Harare, Zimbabwe (CNN)In tattered blue overalls and torn gumboots, Blessing Mautsa, 34, a sand dealer in Harare’s Mbare-Magaba industrial market sits miserably in the shade, his crestfallen face is evidence of a day’s toil for little return. Mautsa’s only customer offered to buy a wheelbarrow of sand — a key ingredient in household construction works — at half the asking price. With little choice, he grudgingly agreed to sell at $70 Zimbabwean dollars (US$5 on the local interbank rate).The father of five said his family has been forced to cut down on meals as the price of basic commodities soars thanks to hyperinflation.”It has been a tough year. You simply cannot make enough to make ends meet,” Mautsa told CNN.”On a good day, I make $200 Zimbabwean dollars, but lately business has been going down because the traders are too many. Last year was better, I could even save money for my children’s school fees, but this year inflation has decimated my income.”
Risk of starvation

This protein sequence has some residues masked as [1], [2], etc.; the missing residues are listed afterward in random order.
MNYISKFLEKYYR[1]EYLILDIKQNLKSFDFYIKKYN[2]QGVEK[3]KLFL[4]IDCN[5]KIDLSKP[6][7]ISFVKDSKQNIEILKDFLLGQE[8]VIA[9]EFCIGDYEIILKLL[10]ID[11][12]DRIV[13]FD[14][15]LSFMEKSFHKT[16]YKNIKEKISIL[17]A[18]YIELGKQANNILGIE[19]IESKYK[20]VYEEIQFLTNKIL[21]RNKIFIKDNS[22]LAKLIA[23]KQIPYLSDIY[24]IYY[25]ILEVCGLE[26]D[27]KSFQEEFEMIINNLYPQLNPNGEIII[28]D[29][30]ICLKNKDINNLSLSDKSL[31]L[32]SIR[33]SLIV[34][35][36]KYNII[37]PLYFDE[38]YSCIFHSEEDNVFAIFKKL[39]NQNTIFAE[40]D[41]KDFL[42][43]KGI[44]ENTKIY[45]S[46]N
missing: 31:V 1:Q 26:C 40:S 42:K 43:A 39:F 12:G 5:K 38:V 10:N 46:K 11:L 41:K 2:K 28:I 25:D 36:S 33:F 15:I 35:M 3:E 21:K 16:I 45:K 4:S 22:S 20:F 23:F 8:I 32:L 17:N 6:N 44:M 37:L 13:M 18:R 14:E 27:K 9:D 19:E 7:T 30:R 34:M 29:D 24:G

As well as hyperinflation, Zimbabwe has been hit by severe drought in parts of the country. The UN World Food Programme (WFP) warned on Tuesday that food supplies will run out in early 2020 unless urgent assistance is provided. “As things stand, we will run out of food by end of February, coinciding with the peak of the hunger season — when needs are at their highest,” said Niels Balzer, the WFP’s deputy country director in Zimbabwe. “Firm pledges are urgently needed as it can take up to three months for funding commitments to become food on people’s tables.”The WFP announced earlier in the month that $293 million was needed to provide 240,000 tonnes of aid to vulnerable communities in Zimbabwe.Its director, David Beasley, has appealed to the international community to step up funding to address the root causes of long-term hunger in Zimbabwe.According to the UN, more than 2.2 million people in urban Zimbabwe and 5.5 million others in rural areas are at risk of starvation due to a drought in the last agriculture season and a prolonged dry spell.Poor rains have exacerbated the food crisis in the southern African nation which is also grappling with providing drinking water for its citizens.